Ken Ryan has lived in the Kenmore area for 34 years and as one of Brisbane’s longest-serving Town Planners (initially working in Council then in private practice advising clients seeking planning approvals), he has witnessed many changes to Kenmore, Brookfield, Pullenvale, Anstead, Bellbowrie, Moggill, and Pinjarra Hills. As past president of Kenmore Rotary, he has also seen developments in the local community. In this monthly column, Ken will talk about his observations of the place he has called home since 1986.
When I moved into Kenmore in 1986, having previously lived in Wavell Heights and Mt Gravatt, Kenmore itself had a very similar population to that which was recorded in the 2016 Census. On the face of it, that is a remarkable thing because Brisbane’s population has more than doubled.
I recall attending a “town hall meeting” at the Brookfield Showgrounds in the mid-1980s that, with hindsight, became the foundation of this trend. The elected councillor for the area, Sallyanne Atkinson, supported by senior staff, presided over a very heated debate.
Brookfield Hall was packed with around 150 people and there were two very clear views represented in the room. The newer owners wanted more local infrastructure, concrete footpaths and bitumen roads, kerbs, gutters, sewerage to their homes. The longer-term residents, however, wanted to preserve the status quo — their tranquil, rural lifestyle.
Some of the developments approved by BCC in that period were estates in Kenmore Hills including Huntington Estate Tuckett Park, further stages of Farmington Downs, and later, the area around Lone Pine in Fig Tree Pocket.
Fast forward to the 1997 Integrated Planning Act (IPA) and the 2000 City Plan. These two stopped rural residential subdivisions of 10,000 sqm (1 hectare) or 2.5 acres from being put up and made rural living in Brisbane a very desirable asset.
Meanwhile, areas in Samford Valley, Moreton Bay, Redland Bay, and Ipswich were actively promoting diversity of home sites and housing choice by encouraging 4,000-sqm lots as desirable for rural, residential living.
Up until the IPA, areas of the western suburbs including Kenmore, Brookfield, Pullenvale, Bellbowrie, Anstead, Moggill, and Pinjarra Hills were able to be rezoned and subdivided.
After 1997, statutory changes particularly affected large blocks of property. Real estate agents who had promoted rural subdivisions were no longer in high demand.
The existing stock of large, suburban lots with family homes was now in demand for lifestyle so close to services at Kenmore Village shopping centre and schools within walking distances at Pullenvale, Brookfield, OLR, and Kenmore.
Land already zoned for housing was purchased for architect-designed houses on large, 1,000-sqm properties in Kenmore Hills, while speculative development of non-urban and rural land ceased.
Even where residents now wanted to develop opposite new subdivisions, (e.g. Greentrees Avenue, Rafting Ground Road), the changes to legislation quarantined these rural areas. Objections to rezoning by new residents were the precursors to today’s NIMBY opponents to development.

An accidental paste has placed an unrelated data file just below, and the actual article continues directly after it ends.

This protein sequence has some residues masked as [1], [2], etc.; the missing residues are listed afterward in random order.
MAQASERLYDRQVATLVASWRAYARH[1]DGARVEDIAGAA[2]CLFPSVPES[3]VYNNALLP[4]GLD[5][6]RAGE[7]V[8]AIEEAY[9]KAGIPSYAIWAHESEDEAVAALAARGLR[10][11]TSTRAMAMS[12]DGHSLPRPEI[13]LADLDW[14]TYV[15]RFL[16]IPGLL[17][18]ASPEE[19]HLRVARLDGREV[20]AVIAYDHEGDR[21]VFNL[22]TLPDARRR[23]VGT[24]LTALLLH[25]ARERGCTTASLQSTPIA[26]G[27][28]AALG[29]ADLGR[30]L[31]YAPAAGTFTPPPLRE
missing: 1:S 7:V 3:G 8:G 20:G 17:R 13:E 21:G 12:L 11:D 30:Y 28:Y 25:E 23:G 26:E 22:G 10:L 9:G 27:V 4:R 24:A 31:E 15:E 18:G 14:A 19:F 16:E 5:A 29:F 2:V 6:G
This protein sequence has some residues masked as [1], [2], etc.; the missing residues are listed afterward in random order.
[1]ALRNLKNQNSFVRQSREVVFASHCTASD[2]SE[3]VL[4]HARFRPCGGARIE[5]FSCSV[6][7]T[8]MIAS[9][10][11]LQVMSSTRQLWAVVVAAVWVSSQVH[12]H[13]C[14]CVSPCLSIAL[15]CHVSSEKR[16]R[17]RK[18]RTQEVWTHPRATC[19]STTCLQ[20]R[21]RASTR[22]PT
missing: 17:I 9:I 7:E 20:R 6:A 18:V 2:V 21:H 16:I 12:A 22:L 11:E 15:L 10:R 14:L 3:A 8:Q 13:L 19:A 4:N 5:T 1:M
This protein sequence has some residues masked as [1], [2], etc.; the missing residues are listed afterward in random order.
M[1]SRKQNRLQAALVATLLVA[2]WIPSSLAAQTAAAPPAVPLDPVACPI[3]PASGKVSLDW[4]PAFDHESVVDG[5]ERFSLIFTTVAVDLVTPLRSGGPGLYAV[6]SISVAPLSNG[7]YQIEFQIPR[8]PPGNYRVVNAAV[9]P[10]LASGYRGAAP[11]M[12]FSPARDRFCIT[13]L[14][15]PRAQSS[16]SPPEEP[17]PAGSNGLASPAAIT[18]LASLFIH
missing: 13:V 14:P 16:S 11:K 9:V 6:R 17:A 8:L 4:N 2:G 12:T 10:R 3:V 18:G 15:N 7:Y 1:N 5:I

There were exceptions, however. The controversial Court approved acreage subdivisions beside the CSIRO and RSL on Moggill and Pullenvale Roads, but BCC promoted rural residential subdivisions and as a result, up-zoning of rural and non-urban land was no longer supported.
BCC was convinced there was sufficient residential zoned land, so the zoned rural land and non-urban land have remained as a buffer to existing zoned areas. Concurrently, development in adjoining councils of 4,000-sqm lifestyle lots was rapidly occurring.
However, if infill developments had been promoted by BCC, instead of costly greenfield development of sites like Rochedale, Fitzgibbon, and Forest Lake, housing affordability could have been promoted. By allowing the existing infrastructure to be fully utilised, housing costs could be reduced for first home buyers.
Infill development allows regeneration of existing services and community facilities, compared to the enormous costs of extensive infrastructure development to address remoteness from existing community services of transport, parks, employment, and shopping centres.
The history I have observed in Kenmore over the preceding decades, and which does not show any sign of abating in the foreseeable future, shows the dominant interests in the planning industry have seldom reviewed its focus and promotion of new development in someone else’s “backyard,” at the expense of seeking increased housing affordability and residential consolidation in existing suburbs. If we are to address these issues in a meaningful and effective way, we cannot afford to let these obvious opportunities continue unfulfilled.
Ken Ryan has worked both sides of the Planning fence, having started his working life in the planning department of Brisbane City Council. Ken Ryan & Associates has been established for more than 18 years and has a team of dedicated and experienced Town Planners with specific core skills in Development Assessment, town planning site investigations, and planning scheme preparation and implementation.
Click here to go to Ken’s website: http://kenryan.net.au/